I’m a farmer!

This year, I’m determined to grow something in my garden, dangit!  In Virginia, I’d open my back door sometime in the spring, toss some seeds in the general direction of my small patio garden, and 3 months later start bringing in a respectable harvest. Texas? Texas mocks me.  We’re at the front end of a drought that may last another 7 years. (Curse you, La Nina!) And our house is built on “soil” better suited to throwing pots than planting tomatoes. And we have a backyard on the northwest side of the house with three big oak trees in the back.

Sure, part of this is that I haven’t done the research to fully understood what I needed to do for my particular growing environment. And I haven’t been diligent in tending my garden, watering, feeding, keeping evil bunnies away.  (Good news on the bunny front! An increased numbers of predators have been sighted in our area. Eat the bunnies, coyotes!) In short, I’m having a “cursed is the ground” and “by the sweat of your face, you shall eat bread” experience after the Eden of Virginia. If I want a garden, I’m going to have to work for it.

Although gardening is definitely harder here than it was in Virginia, it can be done. I’ve seen it, just not in my backyard. Enter my renewed resolve to grow things.  I have a plan: Step one, construct deeper beds to cope with the hotter, dryer weather and the clay soil.  I’ve been using The Square Foot Gardening method, and the author says that 6″ is deep enough, but I don’t think it’s working. I’m bumping it up to 12″, we’ll see if that works. Step two: tear down the %*$ Red Tipped Photinia that was shading the garden no matter how often we pruned them.  Stop planting them, developers! Those danged bushes are the tribbles of shrubbery. Step three: become a worm farmer.

Do what?

Worms are amazing little creatures that make the best soil around.  Their waste is basically gardening gold. Worms in a garden are an evidence of healthy soil and keep your soil healthy. It’s chicken or egg, but with worms.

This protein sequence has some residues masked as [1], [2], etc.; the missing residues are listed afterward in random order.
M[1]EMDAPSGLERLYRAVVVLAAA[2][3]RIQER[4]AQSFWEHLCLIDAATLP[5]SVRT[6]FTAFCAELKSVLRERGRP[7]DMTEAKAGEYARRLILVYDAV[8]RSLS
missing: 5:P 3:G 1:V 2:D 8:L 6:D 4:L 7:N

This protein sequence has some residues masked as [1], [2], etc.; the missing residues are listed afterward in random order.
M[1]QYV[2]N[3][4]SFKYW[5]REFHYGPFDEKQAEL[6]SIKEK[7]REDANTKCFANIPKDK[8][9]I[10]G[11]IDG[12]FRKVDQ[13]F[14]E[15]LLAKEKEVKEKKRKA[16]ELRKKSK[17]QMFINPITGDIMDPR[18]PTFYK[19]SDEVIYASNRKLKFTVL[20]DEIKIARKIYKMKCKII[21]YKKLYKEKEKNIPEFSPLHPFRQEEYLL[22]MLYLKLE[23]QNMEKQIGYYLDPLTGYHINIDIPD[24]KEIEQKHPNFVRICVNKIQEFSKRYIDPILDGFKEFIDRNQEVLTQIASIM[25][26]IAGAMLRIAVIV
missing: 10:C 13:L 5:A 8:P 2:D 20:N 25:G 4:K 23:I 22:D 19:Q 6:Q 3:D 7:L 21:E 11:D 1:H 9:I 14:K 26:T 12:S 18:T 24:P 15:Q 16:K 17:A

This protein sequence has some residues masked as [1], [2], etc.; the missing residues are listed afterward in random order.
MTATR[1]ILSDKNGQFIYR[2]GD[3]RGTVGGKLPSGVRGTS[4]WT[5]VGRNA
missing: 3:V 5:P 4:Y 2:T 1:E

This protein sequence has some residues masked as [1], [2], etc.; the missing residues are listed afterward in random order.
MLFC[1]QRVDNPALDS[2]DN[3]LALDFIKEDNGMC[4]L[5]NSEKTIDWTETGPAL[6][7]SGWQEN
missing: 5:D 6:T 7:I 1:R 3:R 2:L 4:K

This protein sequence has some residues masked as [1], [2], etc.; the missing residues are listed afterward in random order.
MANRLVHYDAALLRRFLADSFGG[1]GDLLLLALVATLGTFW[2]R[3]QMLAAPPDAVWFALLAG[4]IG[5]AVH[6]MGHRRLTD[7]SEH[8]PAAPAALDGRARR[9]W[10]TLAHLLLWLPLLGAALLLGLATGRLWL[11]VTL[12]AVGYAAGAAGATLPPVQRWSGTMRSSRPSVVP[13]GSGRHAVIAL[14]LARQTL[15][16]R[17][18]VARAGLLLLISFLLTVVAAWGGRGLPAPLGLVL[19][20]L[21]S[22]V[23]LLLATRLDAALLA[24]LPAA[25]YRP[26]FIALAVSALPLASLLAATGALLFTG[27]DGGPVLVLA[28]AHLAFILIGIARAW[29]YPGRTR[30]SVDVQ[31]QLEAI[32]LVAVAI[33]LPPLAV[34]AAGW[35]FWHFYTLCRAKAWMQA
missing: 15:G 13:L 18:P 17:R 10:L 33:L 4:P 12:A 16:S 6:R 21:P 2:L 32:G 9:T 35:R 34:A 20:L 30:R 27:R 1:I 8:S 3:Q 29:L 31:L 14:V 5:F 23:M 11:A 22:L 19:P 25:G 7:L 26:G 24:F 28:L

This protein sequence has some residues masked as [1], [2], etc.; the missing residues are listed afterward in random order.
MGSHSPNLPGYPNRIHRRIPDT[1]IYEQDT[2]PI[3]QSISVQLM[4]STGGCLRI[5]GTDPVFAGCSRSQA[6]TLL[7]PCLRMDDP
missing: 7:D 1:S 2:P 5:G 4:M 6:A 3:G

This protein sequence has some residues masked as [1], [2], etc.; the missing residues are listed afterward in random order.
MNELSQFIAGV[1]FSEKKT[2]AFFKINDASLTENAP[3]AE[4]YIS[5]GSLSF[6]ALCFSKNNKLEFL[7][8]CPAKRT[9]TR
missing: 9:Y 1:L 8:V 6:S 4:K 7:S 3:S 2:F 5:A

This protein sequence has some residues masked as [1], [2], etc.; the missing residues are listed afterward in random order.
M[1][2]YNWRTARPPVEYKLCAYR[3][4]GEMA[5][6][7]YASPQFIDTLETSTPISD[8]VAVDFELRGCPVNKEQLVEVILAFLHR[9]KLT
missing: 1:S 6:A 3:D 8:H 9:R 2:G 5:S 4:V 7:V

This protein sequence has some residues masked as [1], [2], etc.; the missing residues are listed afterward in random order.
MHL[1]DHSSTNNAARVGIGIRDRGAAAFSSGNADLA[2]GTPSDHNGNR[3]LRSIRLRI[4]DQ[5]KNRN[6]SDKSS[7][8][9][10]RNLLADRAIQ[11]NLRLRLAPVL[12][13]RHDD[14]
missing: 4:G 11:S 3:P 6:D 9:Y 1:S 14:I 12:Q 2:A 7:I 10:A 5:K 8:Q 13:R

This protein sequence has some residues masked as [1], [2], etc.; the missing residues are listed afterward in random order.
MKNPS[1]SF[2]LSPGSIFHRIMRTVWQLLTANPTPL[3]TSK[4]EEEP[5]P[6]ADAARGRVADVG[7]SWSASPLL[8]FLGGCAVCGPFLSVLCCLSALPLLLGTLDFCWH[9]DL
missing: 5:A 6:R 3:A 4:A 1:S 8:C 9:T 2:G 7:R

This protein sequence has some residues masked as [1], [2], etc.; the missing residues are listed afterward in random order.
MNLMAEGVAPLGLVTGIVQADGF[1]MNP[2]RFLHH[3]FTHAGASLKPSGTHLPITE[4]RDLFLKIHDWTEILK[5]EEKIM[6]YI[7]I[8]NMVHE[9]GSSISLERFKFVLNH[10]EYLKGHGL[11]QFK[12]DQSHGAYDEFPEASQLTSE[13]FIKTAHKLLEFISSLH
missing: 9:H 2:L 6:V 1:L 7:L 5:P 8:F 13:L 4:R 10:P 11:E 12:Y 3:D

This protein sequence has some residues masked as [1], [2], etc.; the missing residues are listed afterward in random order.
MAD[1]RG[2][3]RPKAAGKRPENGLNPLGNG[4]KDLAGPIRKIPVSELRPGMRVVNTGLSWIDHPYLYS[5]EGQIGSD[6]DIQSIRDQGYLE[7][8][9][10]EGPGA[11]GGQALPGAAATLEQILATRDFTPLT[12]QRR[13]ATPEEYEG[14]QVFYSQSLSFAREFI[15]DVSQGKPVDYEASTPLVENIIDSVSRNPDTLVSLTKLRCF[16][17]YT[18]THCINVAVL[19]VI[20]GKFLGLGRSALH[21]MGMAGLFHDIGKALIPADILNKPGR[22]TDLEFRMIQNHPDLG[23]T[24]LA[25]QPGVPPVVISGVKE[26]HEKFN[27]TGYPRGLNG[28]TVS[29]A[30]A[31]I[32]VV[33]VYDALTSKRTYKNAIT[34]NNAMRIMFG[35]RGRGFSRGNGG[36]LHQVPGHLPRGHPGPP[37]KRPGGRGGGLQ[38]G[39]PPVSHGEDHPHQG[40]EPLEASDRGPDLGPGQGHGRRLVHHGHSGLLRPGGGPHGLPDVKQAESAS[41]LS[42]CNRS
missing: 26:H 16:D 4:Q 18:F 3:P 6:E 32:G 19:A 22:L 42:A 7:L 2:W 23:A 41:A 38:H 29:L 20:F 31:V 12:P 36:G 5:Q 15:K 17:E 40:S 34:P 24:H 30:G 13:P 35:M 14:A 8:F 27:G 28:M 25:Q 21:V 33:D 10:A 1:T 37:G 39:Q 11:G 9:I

At Christmas, we bought this Worm Factory, but I’ve procrastinated getting the actual worms. Until now.  People, we’ve got worms! (Um, ew?)   We ordered 1,000 red wrigglers and set up our worm factory. We’ve chopped up some lettuce and crushed some eggs. And now I’ve got a worm composting bin in my homeschool room.

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Say hello to my little friends.

From this glorious setup, we’ll get worm castings and worm tea. which are just fancy ways of saying worm poop and pee.  Another benefit of worm farming: the boys keep asking for little pets and I just got them 1000. Parenting win!

And his name is Pinky, and his is Slimy, and his is Earl, and his name is Inigo Montoya…

To keep me accountable, I plan to use the Seinfeld calendar I’m using to track my blogging. (FYI, this is the app I’m using for that. They are similar apps for Apple products.)  So this is the game plan: Deep boxes, more sun, worm poop, and hard work.  Wish me luck!


Via @DHMrs from The Common Room Blog: Free for Kindle Worm Composting: & Composting Ideas for use in Organic Gardening & Growing of Vegetables & Herbs. Not sure how long it will be free, so get it now!

5 responses to “I’m a farmer!”

  1. […] See the article here: I'm a farmer! « Oddly Said […]

  2. Carrie Avatar

    You are a farmer and a worm rancher. Thought about turning your front yard into a garden? Grow foods not lawns and all that.

  3. April Avatar

    Sis, we plan on pulling up the devil bushes (aka Red Tipped Photinia” by the front room & putting a little kitchen garden there. However, this being the North Dallas suburbs and not Austin, I don’t think a cornfield in the front yard would be met with joy. (Although I have contemplated it!) We are planting our front beds with herbs, too. So yeah, I’m trying to use the front too, without ticking off the neighbors.

  4. […] is strategy, planting, feeding, weeding are all battles in the larger war. My secret weapon is worm poop. Every year we fight, and so far, every year Nature wins. But maybe this is my year. Kinda gives […]

  5. […] In my ongoing agricultural war, I’ve made a lot of headway. We solved the water problem, moved the beds to the front to solve the sunlight issue, fenced the beds in to guard against evil rabbits, and provide the little plantlets with delicious and nutritious worm poop. […]

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